Sonnet for Late Summer

The grass has turned to brown

Late Summer’s Sun

Late summer’s sun has baked the grass to brown.
The days grow shorter with each passing day,
Soon, autumn’s chill will make the leaves fall down.
All of this aching beauty will decay.

And yet I love the shadows’ slanting trace,
The once green grain gone golden in its rows,
And how I love the lines etched in your face.
It’s funny, as love ripens how it grows.

The number of our days we do not know.
No sleeper knows if he will ever wake.
So come, let’s join above, between, below.
My dear, let’s cause our fragile clay to quake.
Let us make love as if it’s our last go.
Let us embrace like dawn will never break.


(2015)

Notes:  T.S. Eliot said April was the cruelest month. I disagree. I think it’s August. The ground is parched, the foliage is showing its mortality, and it’s clear that we’ve passed high summer and we’re on the downhill slide. Nothing gold can stay and the highway dust is over all.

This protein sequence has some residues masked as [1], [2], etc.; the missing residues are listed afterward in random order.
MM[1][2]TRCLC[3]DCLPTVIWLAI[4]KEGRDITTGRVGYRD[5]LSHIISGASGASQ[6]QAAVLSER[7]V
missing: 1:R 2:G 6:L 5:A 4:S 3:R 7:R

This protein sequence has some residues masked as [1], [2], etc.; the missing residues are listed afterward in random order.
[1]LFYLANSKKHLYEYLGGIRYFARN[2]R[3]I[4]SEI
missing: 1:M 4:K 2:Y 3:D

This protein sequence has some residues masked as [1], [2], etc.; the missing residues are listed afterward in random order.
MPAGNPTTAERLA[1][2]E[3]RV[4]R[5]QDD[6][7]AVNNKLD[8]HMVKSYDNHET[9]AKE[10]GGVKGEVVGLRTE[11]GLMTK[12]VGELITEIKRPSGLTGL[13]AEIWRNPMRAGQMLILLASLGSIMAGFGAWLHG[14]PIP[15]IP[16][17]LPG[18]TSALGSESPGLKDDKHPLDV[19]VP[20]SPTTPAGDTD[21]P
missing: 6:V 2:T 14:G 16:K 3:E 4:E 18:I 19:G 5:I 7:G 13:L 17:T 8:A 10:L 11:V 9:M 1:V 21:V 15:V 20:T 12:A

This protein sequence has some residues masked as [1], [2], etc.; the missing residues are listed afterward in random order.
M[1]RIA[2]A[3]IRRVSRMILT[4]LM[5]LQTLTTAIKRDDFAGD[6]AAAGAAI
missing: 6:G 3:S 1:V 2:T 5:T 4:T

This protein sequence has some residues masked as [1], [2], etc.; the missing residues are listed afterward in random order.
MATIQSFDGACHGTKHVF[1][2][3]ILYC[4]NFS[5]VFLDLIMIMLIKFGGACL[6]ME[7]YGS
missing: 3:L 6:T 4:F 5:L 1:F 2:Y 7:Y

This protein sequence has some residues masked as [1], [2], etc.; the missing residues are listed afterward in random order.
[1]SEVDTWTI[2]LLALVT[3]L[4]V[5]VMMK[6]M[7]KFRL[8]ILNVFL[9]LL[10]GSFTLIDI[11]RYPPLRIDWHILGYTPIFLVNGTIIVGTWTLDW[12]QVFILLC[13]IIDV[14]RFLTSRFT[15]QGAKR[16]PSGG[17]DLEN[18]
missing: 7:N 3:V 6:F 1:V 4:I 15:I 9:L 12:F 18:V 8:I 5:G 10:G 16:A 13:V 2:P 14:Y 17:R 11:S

Extra credit to any poetry geek who can spot the homage to John Donne in this poem.

 

 

Published by

Bobby Ball

I love poetry. But I'm picky. No one pays me to read and write poems. It's more of a labor of love. I guess that puts me in good company. This is a project to discover why some poems strike you deep, deep down, while others leave you cold. I've got some ideas, and I'm eager to learn. I'll show you some of mine. Maybe we'll learn something new.

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